Sally had on Monday grown to a Category 2 hurricane with 100 mph winds, but died back down to Category 1 status and is projected to potentially gain “some” strength before landfall.
Rain bands reached land as coastal roads along Pascagoula, Mississippi started flooding Tuesday from rising sea water, according to the Pascagoula Police Department.
Sally slow speed is not unlike 2017 1/4 u2032s Hurricane Harvey; another slow moving storm that dropped historic amounts of rainfall of more than 60 inches over southeastern Texas and surrounding communities. Harvey, a Category 4 storm, was the second most costly hurricane next to 2005 1/4 u2032s Hurricane Katrina.
Sally’s threat of flooding won’t just affect the Gulf Coast area, but it is also forecast stretch through the Southeast with 4-8 inches and some areas up to 12 inches across portions of southeastern Mississippi, southern and central Alabama, northern Georgia, and the western Carolinas, said NHC director Ken Graham in a Facebook video.
“Because of that slow movement, we’re going to see torrential rainfall, dangerous rainfall. Large forecast for the rainfall totals here,” said Graham who reinforced the forecast of some areas receiving up to 30 inches of rain. “That’s a history making amount of rain. Dangerous, very life threatening situation with that rainfall. You have to pay attention and have a plan and not be out there traveling. If water covers the road turn around. Don’t drown. It’s a dangerous situation to be on the roadways here.”
Graham also noted that the flash flooding could affect resident hundreds of miles from the coast.
Some inland areas near rivers and streams could experience 4 to 6 feet of flood water, said NHC forecaster Stacy Stewart. Anyone living in such an area should evacuate, he advised.
“[They] need to understand there is going to be extremely heavy rainfall, like what they may have never seen before,” Stewart said. “You don’t have to have a very powerful hurricane like a Category 3 hurricane to get significant storm surge.”
NHC experts found in a 2019 study, that 90 percent of hurricane related deaths are water related, and the major player responsible for those deaths was the storm surge, which accounted for 49 percent of hurricane related deaths. However, the interesting take away was the most powerful storm surges were seen not on the coast, but instead 100 miles inland, such as 2018 1/4 u2032s Hurricane Florence, which flooded rivers from North Carolina’s coast through state with storm surge waters.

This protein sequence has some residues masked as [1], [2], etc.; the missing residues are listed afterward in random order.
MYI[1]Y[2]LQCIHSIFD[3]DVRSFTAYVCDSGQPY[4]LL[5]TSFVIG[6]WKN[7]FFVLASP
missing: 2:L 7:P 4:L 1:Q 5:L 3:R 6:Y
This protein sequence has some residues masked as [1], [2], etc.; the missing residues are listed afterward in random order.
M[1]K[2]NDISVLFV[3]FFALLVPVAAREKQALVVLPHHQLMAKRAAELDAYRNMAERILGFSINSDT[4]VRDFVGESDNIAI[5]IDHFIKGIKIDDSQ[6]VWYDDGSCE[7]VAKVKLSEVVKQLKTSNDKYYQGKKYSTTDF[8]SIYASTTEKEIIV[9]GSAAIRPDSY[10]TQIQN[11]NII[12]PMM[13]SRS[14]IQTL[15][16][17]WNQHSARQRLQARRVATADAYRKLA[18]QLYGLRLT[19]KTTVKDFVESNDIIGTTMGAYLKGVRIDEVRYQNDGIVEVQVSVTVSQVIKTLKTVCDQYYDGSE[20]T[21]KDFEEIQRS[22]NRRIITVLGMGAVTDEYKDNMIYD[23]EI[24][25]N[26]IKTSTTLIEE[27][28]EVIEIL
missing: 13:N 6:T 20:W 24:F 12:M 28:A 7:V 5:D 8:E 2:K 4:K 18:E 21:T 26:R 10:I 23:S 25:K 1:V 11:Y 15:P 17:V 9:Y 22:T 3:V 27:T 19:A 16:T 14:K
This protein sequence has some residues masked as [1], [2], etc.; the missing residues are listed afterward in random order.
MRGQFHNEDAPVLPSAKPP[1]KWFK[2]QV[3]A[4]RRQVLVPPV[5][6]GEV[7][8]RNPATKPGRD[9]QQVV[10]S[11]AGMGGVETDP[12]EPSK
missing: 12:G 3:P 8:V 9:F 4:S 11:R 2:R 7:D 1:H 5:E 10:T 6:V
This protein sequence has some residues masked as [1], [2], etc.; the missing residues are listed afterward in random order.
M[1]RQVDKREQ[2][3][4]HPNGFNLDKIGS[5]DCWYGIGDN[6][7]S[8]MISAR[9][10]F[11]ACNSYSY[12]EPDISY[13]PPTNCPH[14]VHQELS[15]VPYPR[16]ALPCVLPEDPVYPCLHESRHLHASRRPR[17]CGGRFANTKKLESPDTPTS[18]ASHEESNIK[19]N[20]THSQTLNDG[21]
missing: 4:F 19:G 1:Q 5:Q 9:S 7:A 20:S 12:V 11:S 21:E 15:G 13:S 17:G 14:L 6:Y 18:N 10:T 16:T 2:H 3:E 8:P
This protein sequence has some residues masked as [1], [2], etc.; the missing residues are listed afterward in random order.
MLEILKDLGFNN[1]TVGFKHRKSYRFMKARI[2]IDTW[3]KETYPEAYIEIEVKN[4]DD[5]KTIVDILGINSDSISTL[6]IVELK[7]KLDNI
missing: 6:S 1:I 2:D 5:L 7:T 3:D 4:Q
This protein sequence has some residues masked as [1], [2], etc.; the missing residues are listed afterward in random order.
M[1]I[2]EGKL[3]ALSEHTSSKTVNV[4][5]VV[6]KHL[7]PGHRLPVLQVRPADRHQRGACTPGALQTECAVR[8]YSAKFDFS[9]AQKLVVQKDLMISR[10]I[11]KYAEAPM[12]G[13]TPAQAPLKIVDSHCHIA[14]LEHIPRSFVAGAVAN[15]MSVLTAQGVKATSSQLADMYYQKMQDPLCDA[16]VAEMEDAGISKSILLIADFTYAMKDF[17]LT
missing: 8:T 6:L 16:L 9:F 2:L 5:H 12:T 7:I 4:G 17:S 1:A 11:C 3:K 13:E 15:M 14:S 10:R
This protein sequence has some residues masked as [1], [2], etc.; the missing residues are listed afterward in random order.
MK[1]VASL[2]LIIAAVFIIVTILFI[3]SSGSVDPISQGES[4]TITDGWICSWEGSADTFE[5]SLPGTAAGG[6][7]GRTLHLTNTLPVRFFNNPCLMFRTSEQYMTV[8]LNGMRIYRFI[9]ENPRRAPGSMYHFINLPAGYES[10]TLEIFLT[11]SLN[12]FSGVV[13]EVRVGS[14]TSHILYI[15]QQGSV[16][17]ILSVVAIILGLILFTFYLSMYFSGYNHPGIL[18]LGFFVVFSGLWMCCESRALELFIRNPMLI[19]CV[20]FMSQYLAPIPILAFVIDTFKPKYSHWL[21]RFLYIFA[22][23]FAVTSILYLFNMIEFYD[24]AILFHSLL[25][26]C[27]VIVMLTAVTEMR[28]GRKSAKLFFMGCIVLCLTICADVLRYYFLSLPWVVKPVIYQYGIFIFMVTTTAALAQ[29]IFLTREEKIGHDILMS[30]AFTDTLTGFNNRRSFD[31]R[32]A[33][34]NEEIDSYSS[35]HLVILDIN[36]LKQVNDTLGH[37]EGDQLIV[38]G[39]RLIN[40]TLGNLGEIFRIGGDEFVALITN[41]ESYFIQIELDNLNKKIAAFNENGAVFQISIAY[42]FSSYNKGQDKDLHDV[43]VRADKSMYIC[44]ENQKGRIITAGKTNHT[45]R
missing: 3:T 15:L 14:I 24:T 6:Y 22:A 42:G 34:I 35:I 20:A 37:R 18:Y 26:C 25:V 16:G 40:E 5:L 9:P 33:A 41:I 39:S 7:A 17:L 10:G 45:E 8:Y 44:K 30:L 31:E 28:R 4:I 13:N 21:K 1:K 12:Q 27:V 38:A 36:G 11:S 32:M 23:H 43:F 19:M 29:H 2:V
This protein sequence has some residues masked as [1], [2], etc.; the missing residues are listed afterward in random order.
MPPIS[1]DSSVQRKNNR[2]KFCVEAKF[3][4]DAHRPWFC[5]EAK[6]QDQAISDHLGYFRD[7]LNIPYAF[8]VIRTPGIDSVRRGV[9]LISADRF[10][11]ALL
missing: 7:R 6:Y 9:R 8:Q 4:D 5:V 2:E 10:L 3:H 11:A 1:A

Some tornadoes also could occur Wednesday in the Florida Panhandle and southern Alabama.
The National Oceanic and Atmospheric Administration’s hurricane hunting WP-3D Orion aircraft, NOAA43 also known as “Miss Piggy,” went on its last mission surveying Sally Tuesday afternoon. So far, the team has spent 29.5 flight hours observing the storm, partly because of its slow pace, said NOAA Aircraft Operations flight director Christopher Kerns.
“When storms slow down, it ramps up our stress,” Kerns said. “The longer it sits over [warm water], the longer it will intensify, and of course by proxy, the more missions we fly to observe it.”
The flight, a team of about eight or nine, will be flying to St. Croix after their mission observing Sally. Starting Wednesday, they’ll pick up the reigns to start surveying Tropical Storm Teddy.
Meanwhile, Hurricane Paulette is beginning to weaken after it passed over Bermuda on Monday. The storm is 415 miles south of Cape Race, Newfoundland and no longer a threat to land.
While the NHC’s most concerning storm at the moment is Sally, the hurricane center is keeping track of six other systems.